ANCHORAGE - Anchorage Mayor Dan Sullivan rejected the city’s unions’ proposal to institute a one-year wage freeze in exchange for tabling his proposed ordinance, commonly referred to as AO-37.
Sullivan said his proposal to overhaul to the city’s labor laws needs to go to the assembly so that the rules can be set in place before negotiations begin on labor contracts, which are set to expire starting June 30.
In his letter to union leaders, the mayor also tried to clear “numerous misconceptions” – which union representatives said should be clarified in the language of the ordinance.
“He admits there's disagreement or confusion with language and intent,” said Sgt. Gerard Asselin, police union treasurer. “Our take would be: Write that into the law so it's very clear. It's difficult to have trust when the whole process has evolved the way that it has, when someone says, ‘Trust us, here's what we mean to do.’ We just prefer it be written into the law.”
Sullivan met Thursday afternoon with Karen Foster, who pushed for DNA collection upon arrest after her 18-year-old daughter, Bonnie Craig, was kidnapped, raped and murdered about 20 years ago. Foster’s other daughter is a 911 dispatcher who would be directly affected by AO-37.
“I thanked the mayor, saying, ‘you know what, my kids are totally independent and responsible,’” Foster said, recounting her encounter with Sullivan on Wednesday night at Jens’ Restaurant. “’I brought them up that way. They bought their first home when they were 22 years old, and thanks to this proposal my daughter might be losing her home and she'd have to come down to Florida and live with me.’ [He responded]: ’It’s absolutely not true. It's just the union spreading lies’; that she would not be losing anything.”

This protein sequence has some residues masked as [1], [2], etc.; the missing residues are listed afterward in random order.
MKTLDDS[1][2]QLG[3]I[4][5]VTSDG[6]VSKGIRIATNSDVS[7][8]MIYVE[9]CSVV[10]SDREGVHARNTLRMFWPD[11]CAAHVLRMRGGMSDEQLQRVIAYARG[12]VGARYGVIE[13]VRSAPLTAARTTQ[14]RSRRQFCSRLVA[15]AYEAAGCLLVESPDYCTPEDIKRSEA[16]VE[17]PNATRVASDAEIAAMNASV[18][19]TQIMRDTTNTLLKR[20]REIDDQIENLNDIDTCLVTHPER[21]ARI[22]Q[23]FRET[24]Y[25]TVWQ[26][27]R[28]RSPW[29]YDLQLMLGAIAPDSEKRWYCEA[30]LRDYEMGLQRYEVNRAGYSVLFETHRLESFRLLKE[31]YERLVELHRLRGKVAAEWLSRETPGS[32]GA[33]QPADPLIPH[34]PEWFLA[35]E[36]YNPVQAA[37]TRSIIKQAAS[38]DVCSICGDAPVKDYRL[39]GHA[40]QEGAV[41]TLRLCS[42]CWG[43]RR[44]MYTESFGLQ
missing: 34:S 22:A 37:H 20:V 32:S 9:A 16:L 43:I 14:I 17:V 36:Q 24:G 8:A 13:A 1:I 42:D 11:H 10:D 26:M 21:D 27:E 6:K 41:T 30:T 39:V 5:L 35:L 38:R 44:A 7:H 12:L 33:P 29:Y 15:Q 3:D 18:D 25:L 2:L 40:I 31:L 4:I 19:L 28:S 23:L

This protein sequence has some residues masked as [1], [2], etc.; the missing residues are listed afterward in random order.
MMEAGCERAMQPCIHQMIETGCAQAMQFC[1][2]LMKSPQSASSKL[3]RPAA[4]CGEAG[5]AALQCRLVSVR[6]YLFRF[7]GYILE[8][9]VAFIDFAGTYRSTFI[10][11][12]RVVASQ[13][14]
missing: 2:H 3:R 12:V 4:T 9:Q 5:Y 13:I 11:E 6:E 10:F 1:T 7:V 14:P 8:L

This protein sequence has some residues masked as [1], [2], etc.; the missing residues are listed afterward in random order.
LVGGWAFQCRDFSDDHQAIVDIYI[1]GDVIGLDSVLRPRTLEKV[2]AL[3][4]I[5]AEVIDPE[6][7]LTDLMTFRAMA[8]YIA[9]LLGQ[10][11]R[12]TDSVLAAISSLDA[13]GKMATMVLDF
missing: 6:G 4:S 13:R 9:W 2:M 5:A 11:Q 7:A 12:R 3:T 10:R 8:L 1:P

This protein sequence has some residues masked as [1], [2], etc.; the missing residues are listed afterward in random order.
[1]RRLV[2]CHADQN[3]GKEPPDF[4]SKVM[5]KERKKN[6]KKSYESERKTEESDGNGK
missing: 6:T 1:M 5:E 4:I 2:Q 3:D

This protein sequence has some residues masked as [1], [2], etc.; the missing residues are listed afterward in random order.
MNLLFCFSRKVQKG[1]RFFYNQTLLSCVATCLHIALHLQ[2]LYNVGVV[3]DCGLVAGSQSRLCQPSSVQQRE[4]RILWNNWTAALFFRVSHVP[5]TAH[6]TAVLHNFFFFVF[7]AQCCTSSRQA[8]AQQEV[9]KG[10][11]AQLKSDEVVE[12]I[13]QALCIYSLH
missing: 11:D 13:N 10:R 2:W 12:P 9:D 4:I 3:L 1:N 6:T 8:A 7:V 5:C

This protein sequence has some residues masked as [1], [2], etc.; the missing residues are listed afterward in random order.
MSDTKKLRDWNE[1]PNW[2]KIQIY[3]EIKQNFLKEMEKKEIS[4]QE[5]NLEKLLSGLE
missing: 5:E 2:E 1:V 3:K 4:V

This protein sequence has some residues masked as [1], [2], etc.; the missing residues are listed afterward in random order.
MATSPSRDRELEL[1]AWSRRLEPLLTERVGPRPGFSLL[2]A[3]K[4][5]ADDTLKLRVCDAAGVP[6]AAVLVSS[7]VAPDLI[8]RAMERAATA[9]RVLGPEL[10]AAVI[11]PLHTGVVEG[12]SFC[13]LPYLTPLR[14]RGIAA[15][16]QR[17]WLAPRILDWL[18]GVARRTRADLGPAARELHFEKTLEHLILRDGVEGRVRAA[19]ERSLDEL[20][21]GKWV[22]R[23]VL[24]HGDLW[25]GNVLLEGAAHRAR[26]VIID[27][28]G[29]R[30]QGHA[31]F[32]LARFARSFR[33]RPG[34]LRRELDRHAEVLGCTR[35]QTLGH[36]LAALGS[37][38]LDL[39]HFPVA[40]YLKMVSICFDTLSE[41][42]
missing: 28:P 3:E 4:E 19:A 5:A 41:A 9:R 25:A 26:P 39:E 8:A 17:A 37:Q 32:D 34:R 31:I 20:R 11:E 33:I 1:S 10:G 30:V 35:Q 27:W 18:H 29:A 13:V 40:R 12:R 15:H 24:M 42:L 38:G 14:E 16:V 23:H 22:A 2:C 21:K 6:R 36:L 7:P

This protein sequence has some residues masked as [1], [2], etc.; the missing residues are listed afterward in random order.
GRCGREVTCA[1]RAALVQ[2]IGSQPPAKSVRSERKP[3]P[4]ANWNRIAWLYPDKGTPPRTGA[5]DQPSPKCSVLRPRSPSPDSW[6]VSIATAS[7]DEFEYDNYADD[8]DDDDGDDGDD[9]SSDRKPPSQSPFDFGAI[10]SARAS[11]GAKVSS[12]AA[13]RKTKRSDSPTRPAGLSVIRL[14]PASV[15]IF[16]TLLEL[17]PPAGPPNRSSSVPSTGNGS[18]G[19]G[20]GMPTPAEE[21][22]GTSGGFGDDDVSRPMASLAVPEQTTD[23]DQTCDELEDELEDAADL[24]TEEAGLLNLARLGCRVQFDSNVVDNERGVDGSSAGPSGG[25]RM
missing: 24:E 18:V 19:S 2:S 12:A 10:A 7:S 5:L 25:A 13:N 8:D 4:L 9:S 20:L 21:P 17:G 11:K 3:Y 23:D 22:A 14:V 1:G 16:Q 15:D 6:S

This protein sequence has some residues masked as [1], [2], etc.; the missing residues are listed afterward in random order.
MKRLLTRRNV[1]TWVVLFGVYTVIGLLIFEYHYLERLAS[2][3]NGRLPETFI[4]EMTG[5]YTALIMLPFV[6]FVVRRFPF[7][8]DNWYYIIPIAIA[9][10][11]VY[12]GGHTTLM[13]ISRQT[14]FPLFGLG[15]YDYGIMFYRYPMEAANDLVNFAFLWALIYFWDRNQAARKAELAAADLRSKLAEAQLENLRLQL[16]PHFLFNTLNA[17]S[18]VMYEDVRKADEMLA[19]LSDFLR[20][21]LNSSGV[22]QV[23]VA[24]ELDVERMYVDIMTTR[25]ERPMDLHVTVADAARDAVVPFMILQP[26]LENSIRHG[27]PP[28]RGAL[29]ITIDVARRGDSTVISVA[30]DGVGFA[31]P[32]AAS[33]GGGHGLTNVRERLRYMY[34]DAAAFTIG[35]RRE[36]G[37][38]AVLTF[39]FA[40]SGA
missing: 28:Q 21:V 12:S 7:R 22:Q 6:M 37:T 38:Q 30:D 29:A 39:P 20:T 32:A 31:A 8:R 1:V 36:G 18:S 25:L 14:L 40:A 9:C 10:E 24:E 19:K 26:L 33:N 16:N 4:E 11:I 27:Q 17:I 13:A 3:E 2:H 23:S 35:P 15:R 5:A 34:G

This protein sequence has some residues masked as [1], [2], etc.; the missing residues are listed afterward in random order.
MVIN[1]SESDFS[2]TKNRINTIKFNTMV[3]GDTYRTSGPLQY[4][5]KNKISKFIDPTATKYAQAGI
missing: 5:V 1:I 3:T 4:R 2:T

Sullivan said he “was able to dispel some of the urban myths that were promulgated out there.”
“I was able to reassure her by going through the ordinance some of the fears her daughter may have had are unfounded,” Sullivan said of his meeting with Foster. “For example, they get extra pay enhancement if they have a degree. That doesn’t change. Going forward, though, any new person getting a degree, that degree has to relate to their field of work.”
“For example, right now, you have a fireman with an art history degree that we paid for,” Sullivan said. “He gets an eight percent raise to have an art history degree to be a fireman. Does that make sense? No. So those are some of the things we're going to change going forward.”
Sullivan said, “Ten to one,” Anchorage residents support his proposal. He showed CBS 11 News a printout of the call logs and emails from two days, with comments supporting the mayor’s efforts highlighted in yellow: “Please hold your ground”; “You have my support in reeling in the unions”; “Please stay strong. I am part of the silent majority”; AO37 is an “opportunity to break the stranglehold the public unions have on the rest of us.”
Sullivan pointed out that two of the comments were from union members.
(To protect the identities of those who called and wrote, Sullivan refused to allow CBS 11 News cameras to get footage of the printout or for CBS 11 News to get a copy of the log.)
“At the public hearing what you're seeing is a very organized effort by the union leadership to get folks to the hearing, and it's a little intimidating for the average person to go into a scene like that with constant clapping or booing,” Sullivan said. “It's nice to see that people are using other forms of communication to express their support.”
Asselin disagreed. He said it’s clear from the outpouring of testimony against AO-37 that most Anchorage residents oppose the mayor’s efforts.
“When you have an issue, you get both sides of it,” Asselin said. “We didn't see that in the public testimony. He may want to say that's what it is: that people may be intimidated by the unions.”
Sullivan said his proposal is “not just about money.”